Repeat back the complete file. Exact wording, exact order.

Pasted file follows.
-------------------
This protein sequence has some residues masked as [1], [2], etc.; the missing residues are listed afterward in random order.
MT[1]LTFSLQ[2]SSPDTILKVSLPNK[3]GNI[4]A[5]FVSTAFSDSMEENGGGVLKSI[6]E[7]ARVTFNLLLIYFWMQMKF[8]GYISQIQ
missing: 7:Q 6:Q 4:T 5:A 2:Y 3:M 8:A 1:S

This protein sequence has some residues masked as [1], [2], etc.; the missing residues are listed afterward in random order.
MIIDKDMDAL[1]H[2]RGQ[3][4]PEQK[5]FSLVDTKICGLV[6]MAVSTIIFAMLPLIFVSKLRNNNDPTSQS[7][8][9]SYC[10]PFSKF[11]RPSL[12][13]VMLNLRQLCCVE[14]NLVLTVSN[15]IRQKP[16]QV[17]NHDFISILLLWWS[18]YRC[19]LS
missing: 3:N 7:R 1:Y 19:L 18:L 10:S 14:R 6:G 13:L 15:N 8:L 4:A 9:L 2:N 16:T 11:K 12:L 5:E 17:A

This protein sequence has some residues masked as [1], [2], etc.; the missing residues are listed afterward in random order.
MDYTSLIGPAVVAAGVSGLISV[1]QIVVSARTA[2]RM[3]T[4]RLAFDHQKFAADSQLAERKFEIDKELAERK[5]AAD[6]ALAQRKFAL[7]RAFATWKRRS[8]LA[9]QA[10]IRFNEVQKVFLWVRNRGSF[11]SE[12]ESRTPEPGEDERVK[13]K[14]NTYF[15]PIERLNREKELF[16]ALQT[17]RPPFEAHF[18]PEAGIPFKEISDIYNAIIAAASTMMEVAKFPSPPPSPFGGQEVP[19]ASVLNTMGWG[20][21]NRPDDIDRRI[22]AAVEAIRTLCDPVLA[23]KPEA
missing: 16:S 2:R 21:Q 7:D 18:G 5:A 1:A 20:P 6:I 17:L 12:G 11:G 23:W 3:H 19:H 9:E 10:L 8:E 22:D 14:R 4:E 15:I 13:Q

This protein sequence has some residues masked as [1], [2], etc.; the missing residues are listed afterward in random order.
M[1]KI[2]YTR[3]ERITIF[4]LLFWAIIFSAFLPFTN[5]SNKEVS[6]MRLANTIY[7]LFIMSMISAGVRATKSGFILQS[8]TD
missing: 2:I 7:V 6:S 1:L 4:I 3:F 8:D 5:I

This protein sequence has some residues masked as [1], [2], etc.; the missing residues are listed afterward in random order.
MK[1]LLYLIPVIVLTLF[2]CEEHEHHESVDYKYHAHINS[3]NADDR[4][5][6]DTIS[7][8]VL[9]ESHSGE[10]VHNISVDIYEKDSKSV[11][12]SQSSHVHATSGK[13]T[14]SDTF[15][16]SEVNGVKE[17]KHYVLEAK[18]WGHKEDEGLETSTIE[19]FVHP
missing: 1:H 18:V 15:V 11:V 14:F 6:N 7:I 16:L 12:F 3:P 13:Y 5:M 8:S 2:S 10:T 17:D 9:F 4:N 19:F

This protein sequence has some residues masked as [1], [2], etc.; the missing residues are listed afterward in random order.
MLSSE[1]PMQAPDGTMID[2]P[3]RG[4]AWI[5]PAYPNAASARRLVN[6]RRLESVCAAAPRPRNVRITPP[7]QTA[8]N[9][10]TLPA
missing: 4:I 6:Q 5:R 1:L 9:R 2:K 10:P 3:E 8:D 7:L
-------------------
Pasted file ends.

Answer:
This protein sequence has some residues masked as [1], [2], etc.; the missing residues are listed afterward in random order.
MT[1]LTFSLQ[2]SSPDTILKVSLPNK[3]GNI[4]A[5]FVSTAFSDSMEENGGGVLKSI[6]E[7]ARVTFNLLLIYFWMQMKF[8]GYISQIQ
missing: 7:Q 6:Q 4:T 5:A 2:Y 3:M 8:A 1:S

This protein sequence has some residues masked as [1], [2], etc.; the missing residues are listed afterward in random order.
MIIDKDMDAL[1]H[2]RGQ[3][4]PEQK[5]FSLVDTKICGLV[6]MAVSTIIFAMLPLIFVSKLRNNNDPTSQS[7][8][9]SYC[10]PFSKF[11]RPSL[12][13]VMLNLRQLCCVE[14]NLVLTVSN[15]IRQKP[16]QV[17]NHDFISILLLWWS[18]YRC[19]LS
missing: 3:N 7:R 1:Y 19:L 18:L 10:S 14:R 6:G 13:L 15:N 8:L 4:A 9:L 2:N 16:T 11:K 12:L 5:E 17:A

This protein sequence has some residues masked as [1], [2], etc.; the missing residues are listed afterward in random order.
MDYTSLIGPAVVAAGVSGLISV[1]QIVVSARTA[2]RM[3]T[4]RLAFDHQKFAADSQLAERKFEIDKELAERK[5]AAD[6]ALAQRKFAL[7]RAFATWKRRS[8]LA[9]QA[10]IRFNEVQKVFLWVRNRGSF[11]SE[12]ESRTPEPGEDERVK[13]K[14]NTYF[15]PIERLNREKELF[16]ALQT[17]RPPFEAHF[18]PEAGIPFKEISDIYNAIIAAASTMMEVAKFPSPPPSPFGGQEVP[19]ASVLNTMGWG[20][21]NRPDDIDRRI[22]AAVEAIRTLCDPVLA[23]KPEA
missing: 16:S 2:R 21:Q 7:D 18:G 5:A 1:A 20:P 6:I 17:L 12:G 11:G 23:W 3:H 19:H 9:E 10:L 8:E 22:D 14:R 4:E 15:I 13:Q

This protein sequence has some residues masked as [1], [2], etc.; the missing residues are listed afterward in random order.
M[1]KI[2]YTR[3]ERITIF[4]LLFWAIIFSAFLPFTN[5]SNKEVS[6]MRLANTIY[7]LFIMSMISAGVRATKSGFILQS[8]TD
missing: 2:I 7:V 6:S 1:L 4:I 3:F 8:D 5:I

This protein sequence has some residues masked as [1], [2], etc.; the missing residues are listed afterward in random order.
MK[1]LLYLIPVIVLTLF[2]CEEHEHHESVDYKYHAHINS[3]NADDR[4][5][6]DTIS[7][8]VL[9]ESHSGE[10]VHNISVDIYEKDSKSV[11][12]SQSSHVHATSGK[13]T[14]SDTF[15][16]SEVNGVKE[17]KHYVLEAK[18]WGHKEDEGLETSTIE[19]FVHP
missing: 1:H 18:V 15:V 11:V 14:F 6:N 7:I 16:L 12:F 3:P 13:Y 5:M 8:S 2:S 10:T 17:D 9:F 4:N 19:F

This protein sequence has some residues masked as [1], [2], etc.; the missing residues are listed afterward in random order.
MLSSE[1]PMQAPDGTMID[2]P[3]RG[4]AWI[5]PAYPNAASARRLVN[6]RRLESVCAAAPRPRNVRITPP[7]QTA[8]N[9][10]TLPA
missing: 4:I 6:Q 5:R 1:L 9:R 2:K 10:P 3:E 8:D 7:L